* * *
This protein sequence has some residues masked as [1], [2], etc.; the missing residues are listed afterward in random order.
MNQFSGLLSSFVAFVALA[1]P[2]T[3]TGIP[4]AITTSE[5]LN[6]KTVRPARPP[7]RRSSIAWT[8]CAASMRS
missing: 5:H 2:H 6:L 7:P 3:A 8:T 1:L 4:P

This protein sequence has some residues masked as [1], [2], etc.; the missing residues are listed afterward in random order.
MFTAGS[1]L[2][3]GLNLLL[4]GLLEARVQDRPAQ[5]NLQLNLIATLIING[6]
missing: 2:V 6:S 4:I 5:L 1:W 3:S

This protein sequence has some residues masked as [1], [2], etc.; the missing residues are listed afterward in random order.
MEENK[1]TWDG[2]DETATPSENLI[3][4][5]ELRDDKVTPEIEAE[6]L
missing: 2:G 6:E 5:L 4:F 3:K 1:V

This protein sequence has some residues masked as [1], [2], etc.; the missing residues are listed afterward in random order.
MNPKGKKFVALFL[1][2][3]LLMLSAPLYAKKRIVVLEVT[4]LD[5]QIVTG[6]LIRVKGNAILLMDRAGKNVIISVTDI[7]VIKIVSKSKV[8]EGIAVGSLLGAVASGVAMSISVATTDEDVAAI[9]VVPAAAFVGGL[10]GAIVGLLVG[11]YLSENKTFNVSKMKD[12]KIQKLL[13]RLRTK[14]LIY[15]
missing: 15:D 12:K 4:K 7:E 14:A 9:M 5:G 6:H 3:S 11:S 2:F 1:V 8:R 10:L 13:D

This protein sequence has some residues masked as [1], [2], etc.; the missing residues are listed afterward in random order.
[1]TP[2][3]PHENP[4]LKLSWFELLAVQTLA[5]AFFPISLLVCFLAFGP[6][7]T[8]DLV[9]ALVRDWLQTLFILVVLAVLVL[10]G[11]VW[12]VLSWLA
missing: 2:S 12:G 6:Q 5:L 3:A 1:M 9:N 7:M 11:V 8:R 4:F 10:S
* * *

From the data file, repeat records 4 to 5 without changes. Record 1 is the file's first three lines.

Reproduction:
This protein sequence has some residues masked as [1], [2], etc.; the missing residues are listed afterward in random order.
MNPKGKKFVALFL[1][2][3]LLMLSAPLYAKKRIVVLEVT[4]LD[5]QIVTG[6]LIRVKGNAILLMDRAGKNVIISVTDI[7]VIKIVSKSKV[8]EGIAVGSLLGAVASGVAMSISVATTDEDVAAI[9]VVPAAAFVGGL[10]GAIVGLLVG[11]YLSENKTFNVSKMKD[12]KIQKLL[13]RLRTK[14]LIY[15]
missing: 15:D 12:K 4:K 7:E 14:A 9:M 5:G 6:H 3:S 11:S 2:F 1:V 8:R 10:L 13:D

This protein sequence has some residues masked as [1], [2], etc.; the missing residues are listed afterward in random order.
[1]TP[2][3]PHENP[4]LKLSWFELLAVQTLA[5]AFFPISLLVCFLAFGP[6][7]T[8]DLV[9]ALVRDWLQTLFILVVLAVLVL[10]G[11]VW[12]VLSWLA
missing: 2:S 12:G 6:Q 5:L 3:A 1:M 9:N 7:M 11:V 8:R 4:F 10:S